Date of Award


Degree Type


Degree Name

Doctor of Philosophy (PhD)


Biological Science

Committee Chair

Richard J. Kuhn

Committee Member 1

Douglas LaCount

Committee Member 2

Steven Broyles

Committee Member 3

Claudio Aguilar


Flaviviruses are positive single-stranded RNA arthropod-borne viruses within the family Flaviviridae which includes Dengue virus (DENV), West Nile virus (WNV), Yellow fever virus (YFV), Japanese encephalitis virus (JEV) and Zika virus (ZIKV). From DENV alone approximately half of the world lives under the threat of contracting a flavivirus infection, with about 390 million infections globally per year. As arthropod borne viruses, these are easily transmissible, and spread is often di cult to contain. The non-structural protein 1 (NS1) has been shown to be integral in flavivirus pathogenesis. With recently defined roles in increasing infection of mosquitos as well as contributing to vascular leakage, a key phenotype of severe Dengue disease, studies in understanding how this protein controls its various functions are urgently needed.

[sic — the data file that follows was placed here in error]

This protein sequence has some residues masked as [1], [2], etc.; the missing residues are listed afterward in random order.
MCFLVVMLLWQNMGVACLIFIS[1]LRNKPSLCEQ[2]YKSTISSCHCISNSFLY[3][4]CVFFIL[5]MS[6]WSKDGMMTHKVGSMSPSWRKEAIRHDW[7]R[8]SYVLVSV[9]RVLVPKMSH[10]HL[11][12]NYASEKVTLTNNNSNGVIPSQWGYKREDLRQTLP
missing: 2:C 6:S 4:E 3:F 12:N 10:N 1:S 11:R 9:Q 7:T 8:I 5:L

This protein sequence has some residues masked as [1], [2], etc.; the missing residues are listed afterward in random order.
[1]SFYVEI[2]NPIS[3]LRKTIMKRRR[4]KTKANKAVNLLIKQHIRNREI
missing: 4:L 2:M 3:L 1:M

Chapter 2 of this thesis involves a structure guided mutagenesis approach to determine if DENV and WNV NS1 proteins have similar functions in their corresponding virus lifecycles and if there are central regions of these proteins which are responsible for specific functions. Using a structure and sequence alignment residues were chosen for mutagenesis on the basis of being conserved across all 4 DENV serotypes, but di↵ering from WNV and being surface exposed, to avoid disrupting the protein structure. From a total of 37 single residue changes 3 amino acid substitutions resulted in interesting phenotypes. A P101K and an L270E change in DENV resulted in a blockage of NS1 or virus particle secretion. After further characterization the P101K residue change resulted in a block of both NS1 protein and virus particles to be released, but when transiently expressed was found to be secreted to near wild type (WT) levels. The opposite was observed for L270E in which NS1 was not secreted in either full length virus or transiently expressing systems. Interestingly L270E, however, was able to form intracellular particles, but these were trapped inside cells. This suggested that residue changes to 101 results in a block of secretion potentially due to either an enhanced or reduced interaction with the structural proteins, while L270E could be disrupting host interactions required for secretion. The third residue substituted was at position 343 in NS1 and resulted in opposing changes to DENV or WNV specific infectivity. An E343K change resulted in a decreased infectivity, while in WNV resulted in an increased infectivity, demonstrating an importance of this residue in both DENV and WNV infection. Taken together, our data suggests that there are distinct sites on NS1 that contribute to protein secretion as well as virus infectivity, and that these residues appear to have a conserved function across both Dengue and West Nile viruses.